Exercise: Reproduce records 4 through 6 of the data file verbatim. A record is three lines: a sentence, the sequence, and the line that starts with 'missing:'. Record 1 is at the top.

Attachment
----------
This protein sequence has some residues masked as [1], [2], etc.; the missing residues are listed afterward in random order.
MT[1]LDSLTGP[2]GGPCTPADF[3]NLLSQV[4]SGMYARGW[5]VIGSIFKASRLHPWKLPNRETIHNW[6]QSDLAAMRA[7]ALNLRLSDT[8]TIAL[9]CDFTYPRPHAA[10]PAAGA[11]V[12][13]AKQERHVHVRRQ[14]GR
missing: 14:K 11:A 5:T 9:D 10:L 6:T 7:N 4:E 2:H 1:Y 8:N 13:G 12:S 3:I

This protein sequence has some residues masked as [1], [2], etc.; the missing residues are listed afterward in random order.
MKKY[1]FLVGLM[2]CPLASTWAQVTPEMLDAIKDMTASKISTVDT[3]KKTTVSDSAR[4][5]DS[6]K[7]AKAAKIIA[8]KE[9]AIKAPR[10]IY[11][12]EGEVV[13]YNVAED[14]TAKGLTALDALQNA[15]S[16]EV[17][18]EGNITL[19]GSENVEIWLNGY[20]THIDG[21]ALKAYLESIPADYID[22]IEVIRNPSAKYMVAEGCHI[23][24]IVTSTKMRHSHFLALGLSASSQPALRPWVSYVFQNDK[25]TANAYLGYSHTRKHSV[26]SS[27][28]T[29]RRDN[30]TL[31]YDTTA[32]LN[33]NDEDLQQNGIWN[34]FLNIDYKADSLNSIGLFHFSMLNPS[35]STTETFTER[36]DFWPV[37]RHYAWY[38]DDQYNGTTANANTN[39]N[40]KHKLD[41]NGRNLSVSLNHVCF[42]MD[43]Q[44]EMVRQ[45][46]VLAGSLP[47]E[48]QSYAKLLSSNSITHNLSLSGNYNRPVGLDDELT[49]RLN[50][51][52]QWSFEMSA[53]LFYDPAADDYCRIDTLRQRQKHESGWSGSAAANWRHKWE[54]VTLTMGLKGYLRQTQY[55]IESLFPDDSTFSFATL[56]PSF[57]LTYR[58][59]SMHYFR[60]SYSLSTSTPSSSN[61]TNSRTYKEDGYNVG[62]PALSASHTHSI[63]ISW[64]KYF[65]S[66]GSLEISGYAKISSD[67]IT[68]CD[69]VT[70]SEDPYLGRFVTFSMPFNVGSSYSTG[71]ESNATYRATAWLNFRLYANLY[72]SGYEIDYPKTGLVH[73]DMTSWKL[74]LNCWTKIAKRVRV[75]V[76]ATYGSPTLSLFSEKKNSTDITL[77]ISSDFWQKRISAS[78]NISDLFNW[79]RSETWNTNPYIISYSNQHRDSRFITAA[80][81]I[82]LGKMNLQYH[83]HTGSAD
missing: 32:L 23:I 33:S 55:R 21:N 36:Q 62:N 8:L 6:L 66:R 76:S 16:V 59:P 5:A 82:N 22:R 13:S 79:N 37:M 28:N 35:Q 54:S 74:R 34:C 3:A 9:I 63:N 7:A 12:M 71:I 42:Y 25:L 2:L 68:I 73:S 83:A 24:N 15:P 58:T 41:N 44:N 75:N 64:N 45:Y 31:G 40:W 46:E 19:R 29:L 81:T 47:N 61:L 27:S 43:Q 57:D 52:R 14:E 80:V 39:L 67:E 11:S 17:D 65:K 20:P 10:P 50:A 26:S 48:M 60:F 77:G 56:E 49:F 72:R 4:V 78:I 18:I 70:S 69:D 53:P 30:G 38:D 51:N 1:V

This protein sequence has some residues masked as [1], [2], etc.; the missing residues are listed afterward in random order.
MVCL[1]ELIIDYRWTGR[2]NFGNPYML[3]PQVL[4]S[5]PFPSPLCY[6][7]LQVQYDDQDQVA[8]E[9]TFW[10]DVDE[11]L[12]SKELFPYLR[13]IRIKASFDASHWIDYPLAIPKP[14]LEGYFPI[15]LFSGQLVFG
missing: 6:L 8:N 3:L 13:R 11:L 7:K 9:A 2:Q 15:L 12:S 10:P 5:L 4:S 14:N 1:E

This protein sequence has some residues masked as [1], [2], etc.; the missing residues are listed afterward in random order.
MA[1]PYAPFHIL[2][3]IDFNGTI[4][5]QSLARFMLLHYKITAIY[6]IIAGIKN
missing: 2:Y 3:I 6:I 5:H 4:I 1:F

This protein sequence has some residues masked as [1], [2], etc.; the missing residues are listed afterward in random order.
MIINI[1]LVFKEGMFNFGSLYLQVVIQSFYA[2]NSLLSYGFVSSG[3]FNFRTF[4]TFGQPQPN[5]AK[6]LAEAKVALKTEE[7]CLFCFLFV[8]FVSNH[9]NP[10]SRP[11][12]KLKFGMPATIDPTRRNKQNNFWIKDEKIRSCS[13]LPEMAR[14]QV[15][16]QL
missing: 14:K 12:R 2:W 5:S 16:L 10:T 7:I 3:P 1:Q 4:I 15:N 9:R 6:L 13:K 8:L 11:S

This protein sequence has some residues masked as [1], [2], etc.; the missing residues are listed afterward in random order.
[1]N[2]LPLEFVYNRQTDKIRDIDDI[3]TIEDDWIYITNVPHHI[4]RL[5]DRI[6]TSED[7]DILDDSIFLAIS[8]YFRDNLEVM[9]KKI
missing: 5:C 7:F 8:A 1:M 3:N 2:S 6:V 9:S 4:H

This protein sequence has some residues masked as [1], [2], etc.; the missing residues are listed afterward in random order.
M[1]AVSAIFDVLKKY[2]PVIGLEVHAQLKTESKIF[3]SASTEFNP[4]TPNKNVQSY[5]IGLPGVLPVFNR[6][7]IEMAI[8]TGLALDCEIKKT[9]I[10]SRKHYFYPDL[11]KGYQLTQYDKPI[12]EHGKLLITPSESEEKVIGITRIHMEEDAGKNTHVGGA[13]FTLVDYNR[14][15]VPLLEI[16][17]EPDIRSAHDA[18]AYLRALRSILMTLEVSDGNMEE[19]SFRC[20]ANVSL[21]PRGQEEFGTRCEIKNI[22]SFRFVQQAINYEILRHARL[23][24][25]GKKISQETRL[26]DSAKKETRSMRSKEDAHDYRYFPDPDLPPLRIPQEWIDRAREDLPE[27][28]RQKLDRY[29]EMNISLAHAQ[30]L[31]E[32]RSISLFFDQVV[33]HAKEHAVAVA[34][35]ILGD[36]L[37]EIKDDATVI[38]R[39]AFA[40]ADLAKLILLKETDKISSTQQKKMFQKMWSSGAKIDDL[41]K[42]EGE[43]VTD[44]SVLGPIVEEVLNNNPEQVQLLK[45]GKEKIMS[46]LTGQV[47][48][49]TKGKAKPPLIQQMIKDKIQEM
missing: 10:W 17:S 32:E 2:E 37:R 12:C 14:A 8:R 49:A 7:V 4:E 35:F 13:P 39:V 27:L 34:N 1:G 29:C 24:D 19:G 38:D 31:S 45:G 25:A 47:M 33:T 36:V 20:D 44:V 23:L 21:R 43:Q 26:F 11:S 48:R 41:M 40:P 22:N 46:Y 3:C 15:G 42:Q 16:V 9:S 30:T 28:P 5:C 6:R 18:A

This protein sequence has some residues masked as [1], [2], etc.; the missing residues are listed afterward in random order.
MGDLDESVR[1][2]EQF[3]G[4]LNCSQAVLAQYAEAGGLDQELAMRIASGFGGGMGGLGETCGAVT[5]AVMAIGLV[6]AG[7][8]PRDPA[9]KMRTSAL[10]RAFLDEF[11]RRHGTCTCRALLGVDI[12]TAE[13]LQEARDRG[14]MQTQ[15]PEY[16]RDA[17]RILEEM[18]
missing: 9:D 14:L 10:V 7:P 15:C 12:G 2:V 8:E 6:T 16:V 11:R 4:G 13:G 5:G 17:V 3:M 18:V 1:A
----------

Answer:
This protein sequence has some residues masked as [1], [2], etc.; the missing residues are listed afterward in random order.
MA[1]PYAPFHIL[2][3]IDFNGTI[4][5]QSLARFMLLHYKITAIY[6]IIAGIKN
missing: 2:Y 3:I 6:I 5:H 4:I 1:F

This protein sequence has some residues masked as [1], [2], etc.; the missing residues are listed afterward in random order.
MIINI[1]LVFKEGMFNFGSLYLQVVIQSFYA[2]NSLLSYGFVSSG[3]FNFRTF[4]TFGQPQPN[5]AK[6]LAEAKVALKTEE[7]CLFCFLFV[8]FVSNH[9]NP[10]SRP[11][12]KLKFGMPATIDPTRRNKQNNFWIKDEKIRSCS[13]LPEMAR[14]QV[15][16]QL
missing: 14:K 12:R 2:W 5:S 16:L 10:T 7:I 3:P 1:Q 4:I 15:N 9:R 6:L 13:K 8:L 11:S

This protein sequence has some residues masked as [1], [2], etc.; the missing residues are listed afterward in random order.
[1]N[2]LPLEFVYNRQTDKIRDIDDI[3]TIEDDWIYITNVPHHI[4]RL[5]DRI[6]TSED[7]DILDDSIFLAIS[8]YFRDNLEVM[9]KKI
missing: 5:C 7:F 8:A 1:M 3:N 2:S 6:V 9:S 4:H